If two people sign in front of a notary a document that they both have come to agreement to is it consider a legal binding document in the state of texas?
1 Answer from Attorneys
Unfortunately, you are not giving enough information to truly answer this question.
Since you posted it under family, divorce, child custody, and adoption, I can only assume that it is regarding that subject.
In the State of Texas, in order for a family law matter to be subject to contempt and enforceable by a judge in the future, there must be a legal document that contains specific language that ORDERS the party to do certain things. It must be signed by a judge. Therefore, a notarized statement is not enough. A notarized statement will work as long as the two of you get along. As soon as there is a disagrement and one of you goes before a judge, you will find that you have nothing that a judge can "enforce".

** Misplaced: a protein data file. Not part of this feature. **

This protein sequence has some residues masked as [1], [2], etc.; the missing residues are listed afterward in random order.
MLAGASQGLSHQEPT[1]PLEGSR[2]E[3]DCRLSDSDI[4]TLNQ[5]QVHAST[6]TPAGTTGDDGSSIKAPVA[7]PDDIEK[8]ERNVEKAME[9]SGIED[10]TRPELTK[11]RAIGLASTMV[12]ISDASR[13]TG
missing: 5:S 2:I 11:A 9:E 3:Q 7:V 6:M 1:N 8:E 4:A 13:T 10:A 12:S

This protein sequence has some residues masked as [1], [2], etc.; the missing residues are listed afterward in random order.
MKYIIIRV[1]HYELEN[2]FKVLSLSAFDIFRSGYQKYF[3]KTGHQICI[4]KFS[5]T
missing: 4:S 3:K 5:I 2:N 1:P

You need to meet in person with a family law attorney and discuss this important topic. If you are a parent of a child, you need to discuss your parental rights in the State of Texas. You can certainly read the TX Family Code which is available on-line for free. Just "goog'e" Texas Family Code. There are some minor changes which go into effect 9/1/2013 that were just enacted by the TX Legislature this session.
It appears that you live in Harris County. I highly recommend Patricia Bushman at 713-807-9405. Her office phone was broken today. Her computer company was working on it today. I don't know if it was repaired. Give her office a call.